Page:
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Welcome horror fans! Most horror fans have their own opinion but there is one thing none of us can ever deny, our lives would be far, far different if not for Stephen King.
It was only 3 weeks ago that we lost horror maverick and icon Wes Craven and far too often we save our tributes for when tragedy strikes, not just for icons like Craven but far too often our own family and friends who we take for granted until they’re gone and it’s too late. With that in mind I saw (because every horror lover in the world is posting it) that today is Stephen King’s birthday. So rather than wait until this icon passes off this mortal coil I thought I’d pay a little tribute to him now while he is gladly still with us. I can only speak for myself but I’m sure most if not all of The Scribbler Crew would agree that there perhaps isn’t a more important figure to horror in the last 30-40 years than Stephen King. I can only speak from my personal experience so here goes, this is what Stephen King has meant to me.
I still remember the first book I ever read all by myself which sparked a love of the written word that still remains to this day though I don’t read for pleasure as much as I once did. Starting from one simple little children’s book I soon began a competition with an elementary school friend to see who could read the most Hardy Boys books. I lost that competition by a few books but the spark for reading was thoroughly lit. Now this was the early 80s and the era of the big action stars Sylvester Stallone, Arnold Schwarzenegger, Jean Claude Van Damme and many others so I moved on from The Hardy Boys to books about mercenaries devouring books like the Mack Bolan series by Don Pendleton, the Nick Carter series by numerous authors, and one of my personal favorites Phoenix Force written by several different authors all under the pseudonym Gar Wilson. Then it was time to move on and challenge myself with something more epic. My mother had (and still has) a massive book collection with a wide variety of books from romances to westerns to horror and beyond. I remember my mother standing with me as I stood before one of her many bookshelves filled to overflowing with large and small tomes trying to decide what I should pick with her giving subtle little suggestions but letting me chose for myself. I wanted to read something massive that seemed like a mountainous task. I had never read anything longer than a few hundred pages and I was ready to dive into something epic. My eyes settled on a long row of my mother’s Stephen King books. I had seen Salem’s Lot and I think one or two others by that time then my eyes settled on the second largest book on the shelf and I almost didn’t even care what it was about, I wanted to feel that fat book in my hands. It just seemed far too massive (and I’m glad I saved it for later) so The Stand was the one for me. I was eleven years old and my life was about to change forever.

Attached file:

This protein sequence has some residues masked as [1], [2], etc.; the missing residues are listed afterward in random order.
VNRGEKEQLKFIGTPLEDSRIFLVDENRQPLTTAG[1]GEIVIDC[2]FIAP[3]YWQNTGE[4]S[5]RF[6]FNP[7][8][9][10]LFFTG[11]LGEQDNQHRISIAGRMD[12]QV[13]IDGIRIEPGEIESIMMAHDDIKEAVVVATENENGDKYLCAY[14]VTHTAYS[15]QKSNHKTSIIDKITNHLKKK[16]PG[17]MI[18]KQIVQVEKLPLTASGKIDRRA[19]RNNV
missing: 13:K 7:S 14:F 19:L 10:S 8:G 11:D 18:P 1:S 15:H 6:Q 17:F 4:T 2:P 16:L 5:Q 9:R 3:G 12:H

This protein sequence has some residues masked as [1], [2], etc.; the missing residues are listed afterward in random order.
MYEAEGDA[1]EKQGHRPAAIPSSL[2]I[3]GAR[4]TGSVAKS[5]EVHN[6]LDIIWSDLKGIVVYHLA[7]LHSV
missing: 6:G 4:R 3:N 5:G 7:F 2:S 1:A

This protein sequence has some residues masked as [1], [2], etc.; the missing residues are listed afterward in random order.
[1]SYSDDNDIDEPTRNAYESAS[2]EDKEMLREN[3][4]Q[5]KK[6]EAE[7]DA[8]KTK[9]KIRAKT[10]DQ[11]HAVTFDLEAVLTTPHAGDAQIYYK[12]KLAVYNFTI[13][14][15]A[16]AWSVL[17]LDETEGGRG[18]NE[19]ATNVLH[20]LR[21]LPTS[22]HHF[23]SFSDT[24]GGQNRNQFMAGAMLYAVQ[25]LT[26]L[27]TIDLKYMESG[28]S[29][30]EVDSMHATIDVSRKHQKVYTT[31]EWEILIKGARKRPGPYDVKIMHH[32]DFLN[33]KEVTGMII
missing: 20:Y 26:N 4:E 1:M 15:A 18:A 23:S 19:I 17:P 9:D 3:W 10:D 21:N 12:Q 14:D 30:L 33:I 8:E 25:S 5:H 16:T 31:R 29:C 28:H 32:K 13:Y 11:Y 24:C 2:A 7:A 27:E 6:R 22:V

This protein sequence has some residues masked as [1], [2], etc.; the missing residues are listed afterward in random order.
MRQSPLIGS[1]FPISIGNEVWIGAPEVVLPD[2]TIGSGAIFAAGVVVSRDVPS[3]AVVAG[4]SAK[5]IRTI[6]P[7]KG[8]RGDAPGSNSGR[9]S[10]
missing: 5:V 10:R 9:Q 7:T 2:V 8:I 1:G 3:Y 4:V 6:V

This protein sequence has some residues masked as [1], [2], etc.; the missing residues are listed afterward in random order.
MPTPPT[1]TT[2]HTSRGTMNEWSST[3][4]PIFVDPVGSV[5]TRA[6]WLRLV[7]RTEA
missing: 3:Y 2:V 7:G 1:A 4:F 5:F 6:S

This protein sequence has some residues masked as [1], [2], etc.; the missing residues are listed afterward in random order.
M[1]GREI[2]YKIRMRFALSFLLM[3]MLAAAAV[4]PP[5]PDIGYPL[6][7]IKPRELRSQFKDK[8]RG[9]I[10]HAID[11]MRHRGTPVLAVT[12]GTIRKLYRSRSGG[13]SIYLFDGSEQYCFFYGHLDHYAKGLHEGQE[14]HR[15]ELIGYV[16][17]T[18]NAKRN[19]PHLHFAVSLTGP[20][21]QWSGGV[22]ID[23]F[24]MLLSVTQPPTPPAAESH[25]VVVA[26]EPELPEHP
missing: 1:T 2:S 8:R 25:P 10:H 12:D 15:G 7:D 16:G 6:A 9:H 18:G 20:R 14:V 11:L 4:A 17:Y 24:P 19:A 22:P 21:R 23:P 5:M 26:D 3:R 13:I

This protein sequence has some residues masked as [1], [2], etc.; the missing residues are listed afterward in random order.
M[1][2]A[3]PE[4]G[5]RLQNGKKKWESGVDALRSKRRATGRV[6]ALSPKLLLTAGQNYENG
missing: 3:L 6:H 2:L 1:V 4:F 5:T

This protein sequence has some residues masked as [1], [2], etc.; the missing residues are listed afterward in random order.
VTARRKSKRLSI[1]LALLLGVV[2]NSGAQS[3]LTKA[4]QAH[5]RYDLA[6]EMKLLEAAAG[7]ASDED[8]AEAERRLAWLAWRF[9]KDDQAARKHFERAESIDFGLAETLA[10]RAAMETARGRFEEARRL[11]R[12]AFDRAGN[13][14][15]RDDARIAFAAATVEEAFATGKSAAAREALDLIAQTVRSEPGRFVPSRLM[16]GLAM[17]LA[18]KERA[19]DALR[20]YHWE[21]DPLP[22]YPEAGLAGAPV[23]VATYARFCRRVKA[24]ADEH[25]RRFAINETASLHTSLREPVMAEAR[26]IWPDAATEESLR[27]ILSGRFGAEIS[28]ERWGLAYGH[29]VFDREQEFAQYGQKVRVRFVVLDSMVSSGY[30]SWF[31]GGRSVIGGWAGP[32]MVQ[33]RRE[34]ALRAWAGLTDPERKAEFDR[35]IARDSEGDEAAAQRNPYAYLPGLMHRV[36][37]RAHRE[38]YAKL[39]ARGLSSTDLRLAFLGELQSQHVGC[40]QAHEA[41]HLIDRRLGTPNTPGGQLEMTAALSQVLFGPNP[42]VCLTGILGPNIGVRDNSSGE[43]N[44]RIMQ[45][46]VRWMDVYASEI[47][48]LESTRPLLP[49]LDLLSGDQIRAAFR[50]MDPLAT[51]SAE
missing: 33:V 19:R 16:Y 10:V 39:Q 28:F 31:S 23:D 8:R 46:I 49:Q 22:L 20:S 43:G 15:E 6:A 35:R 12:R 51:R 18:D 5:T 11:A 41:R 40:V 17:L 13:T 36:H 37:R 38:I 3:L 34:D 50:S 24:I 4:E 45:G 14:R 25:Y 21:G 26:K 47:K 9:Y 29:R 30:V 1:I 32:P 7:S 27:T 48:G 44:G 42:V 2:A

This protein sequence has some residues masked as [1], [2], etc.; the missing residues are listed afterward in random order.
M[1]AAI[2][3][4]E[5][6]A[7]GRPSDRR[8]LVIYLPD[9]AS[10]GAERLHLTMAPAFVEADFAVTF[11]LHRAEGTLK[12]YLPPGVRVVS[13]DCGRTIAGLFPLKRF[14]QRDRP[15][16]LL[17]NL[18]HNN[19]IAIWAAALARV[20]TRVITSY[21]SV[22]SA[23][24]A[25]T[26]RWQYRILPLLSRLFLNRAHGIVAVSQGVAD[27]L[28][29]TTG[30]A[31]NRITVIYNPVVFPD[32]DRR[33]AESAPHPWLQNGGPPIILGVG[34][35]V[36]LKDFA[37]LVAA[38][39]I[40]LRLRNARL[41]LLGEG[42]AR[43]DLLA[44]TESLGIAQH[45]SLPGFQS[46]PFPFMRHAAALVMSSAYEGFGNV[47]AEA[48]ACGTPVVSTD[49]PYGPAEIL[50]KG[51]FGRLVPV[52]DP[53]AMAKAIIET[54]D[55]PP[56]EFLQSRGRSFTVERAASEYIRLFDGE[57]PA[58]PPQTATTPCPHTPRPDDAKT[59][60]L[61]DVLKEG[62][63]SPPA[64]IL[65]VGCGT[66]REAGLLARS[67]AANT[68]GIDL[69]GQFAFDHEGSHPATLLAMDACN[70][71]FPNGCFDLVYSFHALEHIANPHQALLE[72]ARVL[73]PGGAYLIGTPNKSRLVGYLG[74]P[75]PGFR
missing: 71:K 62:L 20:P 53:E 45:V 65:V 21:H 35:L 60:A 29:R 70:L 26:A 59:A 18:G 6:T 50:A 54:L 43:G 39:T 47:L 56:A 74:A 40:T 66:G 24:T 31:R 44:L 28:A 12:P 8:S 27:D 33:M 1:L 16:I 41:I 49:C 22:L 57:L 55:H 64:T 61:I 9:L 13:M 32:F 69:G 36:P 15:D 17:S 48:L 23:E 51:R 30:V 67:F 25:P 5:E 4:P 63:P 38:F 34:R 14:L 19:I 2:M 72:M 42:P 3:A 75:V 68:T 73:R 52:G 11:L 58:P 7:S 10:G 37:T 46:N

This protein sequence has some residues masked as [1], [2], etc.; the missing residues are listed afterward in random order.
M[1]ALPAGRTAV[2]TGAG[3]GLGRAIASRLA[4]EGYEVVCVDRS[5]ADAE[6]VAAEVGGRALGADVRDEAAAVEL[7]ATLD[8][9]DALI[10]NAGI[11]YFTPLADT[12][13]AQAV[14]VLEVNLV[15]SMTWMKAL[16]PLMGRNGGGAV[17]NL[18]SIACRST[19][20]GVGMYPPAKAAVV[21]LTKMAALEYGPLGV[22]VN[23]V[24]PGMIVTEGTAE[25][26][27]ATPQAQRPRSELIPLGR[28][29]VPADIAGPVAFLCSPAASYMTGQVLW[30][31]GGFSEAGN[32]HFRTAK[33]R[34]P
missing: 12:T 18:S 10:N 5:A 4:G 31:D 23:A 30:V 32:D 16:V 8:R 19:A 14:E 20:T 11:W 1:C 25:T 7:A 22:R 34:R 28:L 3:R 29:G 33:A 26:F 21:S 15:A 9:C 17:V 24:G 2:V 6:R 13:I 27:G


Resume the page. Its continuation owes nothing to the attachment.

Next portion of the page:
I dove into The Stand about a minute after plucking it off the shelf excited to see what such a massive book could possibly hold. That book obviously didn’t disappoint though I believe it took me a couple of weeks to finish it. At that age finishing a book like that felt like an accomplishment like crossing the finish line of a marathon and in some ways it is. The Stand forever changed my reading habits. I couldn’t go back to reading basically YA fiction after that so I plucked another Stephen King book off my mother’s shelf and another and another and another and well… you get the point. I read the massive collection of short stories in Skeleton Crew. I went back and read Thinner and others King had written under the pen name of Richard Bachman. Basically I devoured everything by King that I could get my little hands on and continued to do so for many years. I’ve lost count of how many of his works I’ve read over the years, I just quickly glanced at his bibliography and stopped counting after 40 of his books.